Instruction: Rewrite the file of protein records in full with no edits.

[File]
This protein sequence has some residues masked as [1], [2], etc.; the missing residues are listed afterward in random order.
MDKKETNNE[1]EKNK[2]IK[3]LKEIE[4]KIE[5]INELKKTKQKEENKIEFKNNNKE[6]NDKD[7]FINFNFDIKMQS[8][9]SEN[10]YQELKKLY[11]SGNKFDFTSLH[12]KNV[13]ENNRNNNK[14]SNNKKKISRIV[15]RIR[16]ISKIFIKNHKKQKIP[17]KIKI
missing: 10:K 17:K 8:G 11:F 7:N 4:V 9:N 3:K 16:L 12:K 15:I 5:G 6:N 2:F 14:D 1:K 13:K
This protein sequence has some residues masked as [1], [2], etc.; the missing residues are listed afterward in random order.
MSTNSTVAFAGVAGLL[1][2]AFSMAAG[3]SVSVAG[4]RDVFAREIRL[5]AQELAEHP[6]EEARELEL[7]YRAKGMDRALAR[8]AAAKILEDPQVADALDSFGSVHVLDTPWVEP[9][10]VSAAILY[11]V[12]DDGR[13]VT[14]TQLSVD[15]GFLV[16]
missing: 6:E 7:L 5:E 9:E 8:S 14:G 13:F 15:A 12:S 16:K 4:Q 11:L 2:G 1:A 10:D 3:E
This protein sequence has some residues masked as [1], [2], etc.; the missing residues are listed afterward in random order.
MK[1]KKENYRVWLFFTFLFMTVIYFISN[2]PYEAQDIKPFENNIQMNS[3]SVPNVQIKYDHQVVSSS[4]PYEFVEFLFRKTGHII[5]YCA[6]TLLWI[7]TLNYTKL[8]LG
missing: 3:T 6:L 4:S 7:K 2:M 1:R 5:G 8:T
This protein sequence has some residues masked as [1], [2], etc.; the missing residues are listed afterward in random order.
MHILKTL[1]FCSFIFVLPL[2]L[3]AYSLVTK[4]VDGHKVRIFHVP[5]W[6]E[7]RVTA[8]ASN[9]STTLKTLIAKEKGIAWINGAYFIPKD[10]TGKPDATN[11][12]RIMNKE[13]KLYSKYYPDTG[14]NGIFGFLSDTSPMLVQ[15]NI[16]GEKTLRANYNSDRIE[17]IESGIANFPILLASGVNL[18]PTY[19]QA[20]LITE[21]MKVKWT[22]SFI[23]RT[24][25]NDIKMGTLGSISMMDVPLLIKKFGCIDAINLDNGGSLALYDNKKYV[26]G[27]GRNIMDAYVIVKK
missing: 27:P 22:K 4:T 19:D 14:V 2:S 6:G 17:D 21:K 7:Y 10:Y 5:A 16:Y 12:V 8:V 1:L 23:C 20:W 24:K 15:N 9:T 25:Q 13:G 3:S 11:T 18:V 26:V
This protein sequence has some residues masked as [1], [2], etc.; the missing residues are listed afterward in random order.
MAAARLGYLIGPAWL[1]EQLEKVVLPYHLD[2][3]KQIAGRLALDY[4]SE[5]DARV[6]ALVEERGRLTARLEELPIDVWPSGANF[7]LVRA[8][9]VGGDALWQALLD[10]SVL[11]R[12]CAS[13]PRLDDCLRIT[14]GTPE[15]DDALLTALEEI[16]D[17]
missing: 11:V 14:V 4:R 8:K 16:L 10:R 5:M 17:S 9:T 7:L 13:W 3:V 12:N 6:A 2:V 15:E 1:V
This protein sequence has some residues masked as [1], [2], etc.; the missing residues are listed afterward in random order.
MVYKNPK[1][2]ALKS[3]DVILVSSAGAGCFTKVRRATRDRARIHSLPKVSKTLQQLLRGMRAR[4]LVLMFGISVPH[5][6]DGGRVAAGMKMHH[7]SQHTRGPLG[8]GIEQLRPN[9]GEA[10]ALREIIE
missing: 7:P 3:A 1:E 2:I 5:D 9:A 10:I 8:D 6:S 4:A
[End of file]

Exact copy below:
This protein sequence has some residues masked as [1], [2], etc.; the missing residues are listed afterward in random order.
MDKKETNNE[1]EKNK[2]IK[3]LKEIE[4]KIE[5]INELKKTKQKEENKIEFKNNNKE[6]NDKD[7]FINFNFDIKMQS[8][9]SEN[10]YQELKKLY[11]SGNKFDFTSLH[12]KNV[13]ENNRNNNK[14]SNNKKKISRIV[15]RIR[16]ISKIFIKNHKKQKIP[17]KIKI
missing: 10:K 17:K 8:G 11:F 7:N 4:V 9:N 3:K 16:L 12:K 15:I 5:G 6:N 2:F 14:D 1:K 13:K
This protein sequence has some residues masked as [1], [2], etc.; the missing residues are listed afterward in random order.
MSTNSTVAFAGVAGLL[1][2]AFSMAAG[3]SVSVAG[4]RDVFAREIRL[5]AQELAEHP[6]EEARELEL[7]YRAKGMDRALAR[8]AAAKILEDPQVADALDSFGSVHVLDTPWVEP[9][10]VSAAILY[11]V[12]DDGR[13]VT[14]TQLSVD[15]GFLV[16]
missing: 6:E 7:L 5:E 9:E 8:S 14:G 13:F 15:A 12:S 16:K 4:Q 11:L 2:G 1:A 10:D 3:E
This protein sequence has some residues masked as [1], [2], etc.; the missing residues are listed afterward in random order.
MK[1]KKENYRVWLFFTFLFMTVIYFISN[2]PYEAQDIKPFENNIQMNS[3]SVPNVQIKYDHQVVSSS[4]PYEFVEFLFRKTGHII[5]YCA[6]TLLWI[7]TLNYTKL[8]LG
missing: 3:T 6:L 4:S 7:K 2:M 1:R 5:G 8:T
This protein sequence has some residues masked as [1], [2], etc.; the missing residues are listed afterward in random order.
MHILKTL[1]FCSFIFVLPL[2]L[3]AYSLVTK[4]VDGHKVRIFHVP[5]W[6]E[7]RVTA[8]ASN[9]STTLKTLIAKEKGIAWINGAYFIPKD[10]TGKPDATN[11][12]RIMNKE[13]KLYSKYYPDTG[14]NGIFGFLSDTSPMLVQ[15]NI[16]GEKTLRANYNSDRIE[17]IESGIANFPILLASGVNL[18]PTY[19]QA[20]LITE[21]MKVKWT[22]SFI[23]RT[24][25]NDIKMGTLGSISMMDVPLLIKKFGCIDAINLDNGGSLALYDNKKYV[26]G[27]GRNIMDAYVIVKK
missing: 27:P 22:K 4:T 19:D 14:V 2:S 6:G 17:D 21:K 7:Y 10:Y 5:A 16:Y 12:V 8:V 1:L 23:C 20:W 24:K 15:N 9:T 25:Q 13:G 3:S 11:T 18:V 26:V
This protein sequence has some residues masked as [1], [2], etc.; the missing residues are listed afterward in random order.
MAAARLGYLIGPAWL[1]EQLEKVVLPYHLD[2][3]KQIAGRLALDY[4]SE[5]DARV[6]ALVEERGRLTARLEELPIDVWPSGANF[7]LVRA[8][9]VGGDALWQALLD[10]SVL[11]R[12]CAS[13]PRLDDCLRIT[14]GTPE[15]DDALLTALEEI[16]D[17]
missing: 11:V 14:V 4:R 8:K 16:L 10:R 5:M 17:S 9:T 7:L 13:W 3:V 12:N 6:A 2:V 15:E 1:V
This protein sequence has some residues masked as [1], [2], etc.; the missing residues are listed afterward in random order.
MVYKNPK[1][2]ALKS[3]DVILVSSAGAGCFTKVRRATRDRARIHSLPKVSKTLQQLLRGMRAR[4]LVLMFGISVPH[5][6]DGGRVAAGMKMHH[7]SQHTRGPLG[8]GIEQLRPN[9]GEA[10]ALREIIE
missing: 7:P 3:A 1:E 2:I 5:D 9:A 10:I 8:D 6:S 4:A